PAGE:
Talk to the Veterans Crisis Line now
U.S. flag
An official website of the United States government

Health Services Research & Development

Go to the ORD website
Go to the QUERI website

HSR&D Citation Abstract

Search | Search by Center | Search by Source | Keywords in Title

The effects of advanced age on primary total knee arthroplasty: a meta-analysis and systematic review.

Kuperman EF, Schweizer M, Joy P, Gu X, Fang MM. The effects of advanced age on primary total knee arthroplasty: a meta-analysis and systematic review. BMC geriatrics. 2016 Feb 10; 16(1):41.

Dimensions for VA is a web-based tool available to VA staff that enables detailed searches of published research and research projects.

If you have VA-Intranet access, click here for more information vaww.hsrd.research.va.gov/dimensions/

VA staff not currently on the VA network can access Dimensions by registering for an account using their VA email address.
   Search Dimensions for VA for this citation
* Don't have VA-internal network access or a VA email address? Try searching the free-to-the-public version of Dimensions



Abstract:

BACKGROUND: Total knee arthroplasty is an effective treatment when nonsurgical treatments fail, but it is associated with risk of complications which may be increased in advanced age. The purpose of this study was to quantify age-related differences in perioperative morbidity and mortality after total knee arthroplasty through systematic review of existing literature. METHODS: PubMed, the Cochrane database of systematic reviews, Scopus, and clinicaltrials.gov, were queried for relevant studies that compared primary total knee arthroplasty outcomes of mortality, myocardial infarction (MI), deep vein thrombosis (DVT), pulmonary embolism (PE) and functional status, of geriatric patients ( > 75 years old) with a younger control group ( < 65 years old). Pertinent journals and reference lists were hand searched. Eligibility criteria included all articles except case reports, meta-analyses, and systematic reviews. Two authors independently extracted data from each paper. Article quality was assessed using the Newcastle-Ottawa Scale. RESULTS: Twenty-two studies were included. Geriatric patients had higher rates of mortality, MI, DVT, and length of stay in older compared to younger patients, however the absolute magnitude of these increases were small. The increase in mortality may have reflected decreased life expectancy in the geriatric populations as opposed to mortality specifically due perioperative risk. There were no differences in PE incidence and improvement in pain and functional status was equal in older and younger patients. Existing studies were limited by non-randomized patient selection, as well as variation in definitions and methodology. CONCLUSIONS: Existing data supports offering primary total knee arthroplasty to select geriatric patients, although the risk of complications may be increased. Much of the data was of poor quality. Future prospective studies are needed to better identify risks and benefits of total knee arthroplasty so that patients and surgeons can make informed decisions.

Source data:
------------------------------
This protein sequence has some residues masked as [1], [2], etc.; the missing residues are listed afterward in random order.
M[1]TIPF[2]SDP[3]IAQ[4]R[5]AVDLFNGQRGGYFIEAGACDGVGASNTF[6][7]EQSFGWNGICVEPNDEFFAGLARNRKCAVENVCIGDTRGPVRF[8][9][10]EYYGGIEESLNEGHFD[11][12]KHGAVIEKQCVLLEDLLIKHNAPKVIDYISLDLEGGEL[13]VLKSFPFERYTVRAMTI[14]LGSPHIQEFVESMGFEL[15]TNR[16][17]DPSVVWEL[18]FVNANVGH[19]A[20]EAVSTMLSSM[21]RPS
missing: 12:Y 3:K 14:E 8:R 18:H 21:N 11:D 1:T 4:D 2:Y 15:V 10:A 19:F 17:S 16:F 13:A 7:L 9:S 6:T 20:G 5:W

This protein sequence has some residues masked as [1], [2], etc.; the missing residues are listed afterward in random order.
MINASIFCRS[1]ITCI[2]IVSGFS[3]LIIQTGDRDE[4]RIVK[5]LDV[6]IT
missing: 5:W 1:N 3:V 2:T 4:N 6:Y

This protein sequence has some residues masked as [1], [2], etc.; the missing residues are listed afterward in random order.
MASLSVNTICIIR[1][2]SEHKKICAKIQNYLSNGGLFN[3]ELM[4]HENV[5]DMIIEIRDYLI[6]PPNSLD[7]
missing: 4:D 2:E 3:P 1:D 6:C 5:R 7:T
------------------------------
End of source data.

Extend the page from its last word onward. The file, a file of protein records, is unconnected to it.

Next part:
Questions about the HSR&D website? Email the Web Team.

Any health information on this website is strictly for informational purposes and is not intended as medical advice. It should not be used to diagnose or treat any condition.